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The Motherland

 

The need to continually justify the colony's early existence in London became part of its character and from 1788 until the early 1970s Australia spent a great deal of time trying to stop mummy forcing her to leave home.  Bob Menzies was still getting his washing done at home until his death as Lord Warden of the Cinque Ports; and he 'did but see her passing by' , referring to good Queen Bess II and 'loved her till he died'.  Contrary to popular belief today, when we hear 'we fought under our flag in two world wars', Australia still used the Union Jack as our National flag until 1954, when the current flag became the official one, thanks to the Queen's visit and the need for a gracious act.  This is clearly seen in old newsreels.   My high school was the repository of the Changi Flag framed in the School Hall.  It was made by Australian prisoners of war in Singapore around 1943.  It is a Union Jack.

Australians still carried British Passports until 1949 and the word British was not completely removed from Australian passports until 1967. God Save the Queen  was our National Anthem until 1974.  Even the reformer, Gough Whitlam, never stopped referring to his old school masters in the 'Old Dart'; how should one pronounce kilometre?  We are probably the most reluctant independent Nation in history.  When I was a child our elderly neighbour always spoke of 'home', meaning England, even though she was second or third generation Australian. 

This self imposed sycophancy towards the Mother country, juxtaposed with the egalitarian sentiments of convicts made good, defined the Australian character for much of my childhood.   Intellectuals and artists had to be recognised in London; the 'cultural cringe' became a term of self abuse; we were constantly seeking the approval of the world in general; we wanted to emulate Americans; we built the biggest this and best of that, or so we told ourselves while in our hearts doubting it all the time; we had to excel in every sporting endeavour, culminating in 'the best Olympics ever'.  At the same time we doubted the credentials of our high achievers and were constantly on the lookout for a chink in their reputation.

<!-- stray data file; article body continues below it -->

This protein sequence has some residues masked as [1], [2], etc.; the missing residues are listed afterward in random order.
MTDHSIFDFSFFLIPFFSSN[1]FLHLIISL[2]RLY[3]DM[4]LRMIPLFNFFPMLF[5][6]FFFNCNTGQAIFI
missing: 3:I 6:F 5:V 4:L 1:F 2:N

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Travel

Bali

 

 

 

 

 

At the end of February 2016 Wendy and I took a package deal to visit Bali.  These days almost everyone knows that Bali is a smallish island off the east tip of Java in the Southern Indonesian archipelago, just south of the equator.  Longitudinally it's just to the west of Perth, not a huge distance from Darwin.  The whole Island chain is highly actively volcanic with regular eruptions that quite frequently disrupt air traffic. Bali is well watered, volcanic, fertile and very warm year round, with seasons defined by the amount of rain.

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Fiction, Recollections & News

Bonfire (Cracker) Night

 

 

We children were almost overcome with excitement.  There had been months of preparation.  Tree lopping and hedge trimmings had been saved; old newspapers and magazines stacked into fruit boxes; a couple of old tyres had been kept; and the long dangerously spiky lower fronds from the palm trees were neatly stacked; all in preparation. 

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Opinions and Philosophy

Syria - again

 

A fortnight ago I was moved to suggest that it was possible that the alleged gas attack in Syria might not be the work of the Syrian Army.  I withdrew the posting when more convincing evidence of Army involvement became available.

Because of our visit to Syria took place just before the most recent troubles began, I have been, perhaps, more interested than most.  I wanted to know why Syria is automatically assumed to be guilty when there are some very nasty groups on the other side?

We are fed so much doctored information, spin, that it is hard to get the facts even when we are directly involved.

So to claim that I know what is actually going on in Syria is fanciful.  Assad vehemently denies responsibility; the Russians are doubtful; and the inspectors have not yet reported.  But the certainty, and aggressive language, of the Western leaders accusing Syria of this latest incident seem extraordinary - do they know something that they are not revealing publicly?

As I have explained elsewhere I have fond memories of Damascus and of Syria in general.  Damascus was the most pleasant and interesting of the cities we stayed in; lacking the extremes of poverty and wealth we saw in Cairo (and in Egypt in general) or the more western normality of Amman in Jordan. 

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